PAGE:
Today's guest is author Cheryl Dale talking about her release, THE MAN IN THE BOAT, from MuseItUp Publishing.
AUTHOR: CHERYL B. DALE
BOOK TITLE: THE MAN IN THE BOAT
PUBLISHER: MUSEITUP PUBLISHING
Why don't you start with telling us a little about yourself? What genre do you write in and why?
Romantic suspense and mystery. My favorite reading is actually romantic mysteries without a Navy Seal/cop/FBI hero/heroine and without a huge emphasis on forensics, but there don’t seem to be many around. At least that I can find.
Tell me about your current book which you are promoting.
THE MAN IN THE BOAT is a romantic mystery. A woman goes to a lake cottage to decide whether or not she wants a divorce, but when a dying man rams his boat into the bank next to where she’s sitting, she suddenly has more problems than her marriage.
How long have you been writing?
Years and years. Decades.
What got you interested in writing, and what inspired you to write your first book?
I loved to read from the time I was in first grade. When I was twelve or thirteen, a neighbor said, “You like books so much, you ought to write one.” So I did.
Do you outline before you write? If not, what’s your initial process?
I have one or two crucial scenes that jump out at me. Then I have to figure out why the characters are there and what’s going on.
What comes first: the plot or the characters?
For me, it’s the plot. But the characters are the reason for the plot, so before the story’s finished, I have to know everything about them, too.
Which of your characters do you love/hate/fear/pity the most and why?
I know this goes against all current thinking (that characters must live and breathe and make you believe they’re real so that you fall in love with them), but they’re only characters. I enjoy them and have my favorites, but still, they’re characters. In the Boat book, I like the hero a lot because he seems not to take anything seriously but feels everything deeply. The heroine exasperates me because she’s about to end her marriage instead of realizing she needs time to get over the loss of a baby before chucking it all.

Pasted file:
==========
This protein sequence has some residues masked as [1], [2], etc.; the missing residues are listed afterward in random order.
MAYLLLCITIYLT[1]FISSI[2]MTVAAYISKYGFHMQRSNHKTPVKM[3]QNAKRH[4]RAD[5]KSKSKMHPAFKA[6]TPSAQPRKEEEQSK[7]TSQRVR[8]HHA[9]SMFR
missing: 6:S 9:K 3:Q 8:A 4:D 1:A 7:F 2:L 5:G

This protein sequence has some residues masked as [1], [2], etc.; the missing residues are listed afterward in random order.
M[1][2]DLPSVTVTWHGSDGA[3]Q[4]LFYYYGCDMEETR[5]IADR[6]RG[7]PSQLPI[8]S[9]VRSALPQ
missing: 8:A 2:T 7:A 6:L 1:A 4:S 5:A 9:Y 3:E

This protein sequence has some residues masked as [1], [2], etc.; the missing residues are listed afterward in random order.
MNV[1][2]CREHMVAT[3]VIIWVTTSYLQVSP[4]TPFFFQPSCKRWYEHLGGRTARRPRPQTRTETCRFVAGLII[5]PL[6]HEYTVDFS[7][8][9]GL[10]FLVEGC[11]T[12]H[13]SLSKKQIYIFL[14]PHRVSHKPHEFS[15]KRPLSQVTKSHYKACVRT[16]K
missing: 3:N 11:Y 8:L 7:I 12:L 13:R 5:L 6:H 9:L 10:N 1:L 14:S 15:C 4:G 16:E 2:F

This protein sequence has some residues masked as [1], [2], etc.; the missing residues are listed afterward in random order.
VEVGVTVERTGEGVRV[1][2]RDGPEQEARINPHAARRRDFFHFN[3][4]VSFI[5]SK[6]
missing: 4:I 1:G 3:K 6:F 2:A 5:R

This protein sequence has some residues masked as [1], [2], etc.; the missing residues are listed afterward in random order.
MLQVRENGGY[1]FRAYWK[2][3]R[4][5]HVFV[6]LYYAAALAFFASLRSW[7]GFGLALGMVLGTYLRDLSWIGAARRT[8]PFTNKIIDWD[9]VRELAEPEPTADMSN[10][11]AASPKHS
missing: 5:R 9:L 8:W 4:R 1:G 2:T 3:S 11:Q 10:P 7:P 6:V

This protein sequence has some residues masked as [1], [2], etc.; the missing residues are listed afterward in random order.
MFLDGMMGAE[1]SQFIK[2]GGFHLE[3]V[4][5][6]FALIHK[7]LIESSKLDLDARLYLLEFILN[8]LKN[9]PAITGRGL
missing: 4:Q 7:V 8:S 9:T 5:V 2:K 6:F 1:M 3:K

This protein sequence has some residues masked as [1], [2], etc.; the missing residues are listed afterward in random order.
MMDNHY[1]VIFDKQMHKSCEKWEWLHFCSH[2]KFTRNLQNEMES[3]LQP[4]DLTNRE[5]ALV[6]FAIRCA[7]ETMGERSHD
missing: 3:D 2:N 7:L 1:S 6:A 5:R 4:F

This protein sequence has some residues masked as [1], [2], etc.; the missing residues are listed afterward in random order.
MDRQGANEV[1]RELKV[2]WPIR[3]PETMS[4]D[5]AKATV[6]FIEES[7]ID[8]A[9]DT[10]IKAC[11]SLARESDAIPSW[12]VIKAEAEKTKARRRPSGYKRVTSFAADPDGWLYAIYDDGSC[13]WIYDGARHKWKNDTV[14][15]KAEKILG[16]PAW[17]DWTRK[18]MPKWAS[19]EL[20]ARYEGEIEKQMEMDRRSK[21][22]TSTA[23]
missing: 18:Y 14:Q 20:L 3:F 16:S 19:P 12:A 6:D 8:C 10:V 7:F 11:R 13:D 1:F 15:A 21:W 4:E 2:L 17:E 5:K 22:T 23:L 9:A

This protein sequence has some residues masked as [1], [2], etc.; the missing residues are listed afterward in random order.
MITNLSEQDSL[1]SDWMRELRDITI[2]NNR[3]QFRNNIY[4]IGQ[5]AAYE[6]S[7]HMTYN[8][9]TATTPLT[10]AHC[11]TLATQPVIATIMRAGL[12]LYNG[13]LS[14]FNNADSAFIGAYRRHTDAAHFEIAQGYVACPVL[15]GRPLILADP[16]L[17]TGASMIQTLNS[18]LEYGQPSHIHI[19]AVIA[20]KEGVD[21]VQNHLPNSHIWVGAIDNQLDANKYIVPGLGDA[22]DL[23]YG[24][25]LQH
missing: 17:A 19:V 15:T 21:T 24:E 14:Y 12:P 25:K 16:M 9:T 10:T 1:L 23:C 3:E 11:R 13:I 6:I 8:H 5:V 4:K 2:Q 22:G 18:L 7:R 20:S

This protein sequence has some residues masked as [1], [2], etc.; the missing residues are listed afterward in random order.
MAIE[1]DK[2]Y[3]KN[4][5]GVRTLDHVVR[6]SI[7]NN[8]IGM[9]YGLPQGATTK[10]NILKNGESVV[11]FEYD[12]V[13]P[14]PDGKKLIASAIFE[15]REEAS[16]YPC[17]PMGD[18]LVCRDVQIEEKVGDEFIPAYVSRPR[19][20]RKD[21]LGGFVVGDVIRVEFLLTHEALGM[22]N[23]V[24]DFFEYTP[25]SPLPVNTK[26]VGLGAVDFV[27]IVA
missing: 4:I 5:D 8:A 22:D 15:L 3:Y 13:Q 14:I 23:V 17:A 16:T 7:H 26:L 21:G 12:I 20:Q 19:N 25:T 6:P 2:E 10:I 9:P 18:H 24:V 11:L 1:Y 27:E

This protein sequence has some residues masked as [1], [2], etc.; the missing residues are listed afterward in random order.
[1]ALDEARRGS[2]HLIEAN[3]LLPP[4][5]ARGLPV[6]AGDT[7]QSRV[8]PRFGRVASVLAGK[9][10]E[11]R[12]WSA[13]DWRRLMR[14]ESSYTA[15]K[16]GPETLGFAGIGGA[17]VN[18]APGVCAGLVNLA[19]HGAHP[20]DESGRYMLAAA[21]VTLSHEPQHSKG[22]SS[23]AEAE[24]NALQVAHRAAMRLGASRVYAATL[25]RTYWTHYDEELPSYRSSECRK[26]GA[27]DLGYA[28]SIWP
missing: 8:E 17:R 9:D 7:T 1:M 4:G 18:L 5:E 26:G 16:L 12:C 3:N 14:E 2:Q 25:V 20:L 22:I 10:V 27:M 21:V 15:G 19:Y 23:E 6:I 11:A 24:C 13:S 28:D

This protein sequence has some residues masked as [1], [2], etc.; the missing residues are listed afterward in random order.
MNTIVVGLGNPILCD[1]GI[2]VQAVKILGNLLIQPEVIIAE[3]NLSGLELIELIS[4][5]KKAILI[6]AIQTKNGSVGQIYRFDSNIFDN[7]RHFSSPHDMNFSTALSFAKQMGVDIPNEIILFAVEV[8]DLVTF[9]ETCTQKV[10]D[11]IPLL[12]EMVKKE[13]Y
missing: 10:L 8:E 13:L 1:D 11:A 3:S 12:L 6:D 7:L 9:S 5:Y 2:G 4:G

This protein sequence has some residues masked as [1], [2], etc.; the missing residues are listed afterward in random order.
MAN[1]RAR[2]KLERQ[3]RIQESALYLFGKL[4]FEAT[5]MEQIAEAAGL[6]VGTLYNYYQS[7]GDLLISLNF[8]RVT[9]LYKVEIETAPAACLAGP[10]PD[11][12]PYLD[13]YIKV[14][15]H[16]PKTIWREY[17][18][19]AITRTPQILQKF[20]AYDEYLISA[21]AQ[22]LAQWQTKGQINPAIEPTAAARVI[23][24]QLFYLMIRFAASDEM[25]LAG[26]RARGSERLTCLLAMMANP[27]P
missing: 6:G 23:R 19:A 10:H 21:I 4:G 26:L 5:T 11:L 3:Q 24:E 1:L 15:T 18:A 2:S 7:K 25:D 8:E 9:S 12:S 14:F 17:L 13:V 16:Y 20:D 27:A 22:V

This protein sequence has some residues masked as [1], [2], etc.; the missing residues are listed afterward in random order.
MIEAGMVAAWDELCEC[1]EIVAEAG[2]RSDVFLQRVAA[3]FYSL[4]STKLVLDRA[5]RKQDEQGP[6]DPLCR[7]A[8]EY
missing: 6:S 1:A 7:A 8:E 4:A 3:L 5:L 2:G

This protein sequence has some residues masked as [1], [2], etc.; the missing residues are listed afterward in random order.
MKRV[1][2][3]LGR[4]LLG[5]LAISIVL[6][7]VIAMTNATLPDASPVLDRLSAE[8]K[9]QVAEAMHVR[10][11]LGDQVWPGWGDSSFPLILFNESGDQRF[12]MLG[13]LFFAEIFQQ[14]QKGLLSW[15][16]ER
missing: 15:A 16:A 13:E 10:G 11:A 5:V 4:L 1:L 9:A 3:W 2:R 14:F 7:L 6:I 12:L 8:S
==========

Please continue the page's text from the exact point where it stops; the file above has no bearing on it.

What was the hardest part of writing your book?
Revising. Takes forever. Like years.
Did your book require a lot of research? How long does it take to write a book for you?
I’m a slow writer. My first book was a historical (that didn’t deserve to be published and unless/until I redo it, won’t see the light of day) that sucked me in to the American Revolutionary period in the south. I’ve always enjoyed history and it gave me a chance to indulge myself. Which isn’t always good when you’re working on a manuscript. My next one was also a historical that took place during Charles II’s reign in England. Got sucked into it, too. Finally realized I’d better stick to contemporary. Except now I’m working on a vintage romantic mystery set in the 1960s. I’m trying hard to stick to the facts I need rather than digging further.
What are some of the challenges in your writing process?
Writing. The first draft is the hardest.
Describe your writing space.
Right now, I’ve turned an unused bedroom into my office, but anything works so long as I have a computer and chair.
What do you like to do when you’re not writing?
Read, walk, travel, visit family and friends. Spend some quality time with my guy.
What books or authors have influenced your writing?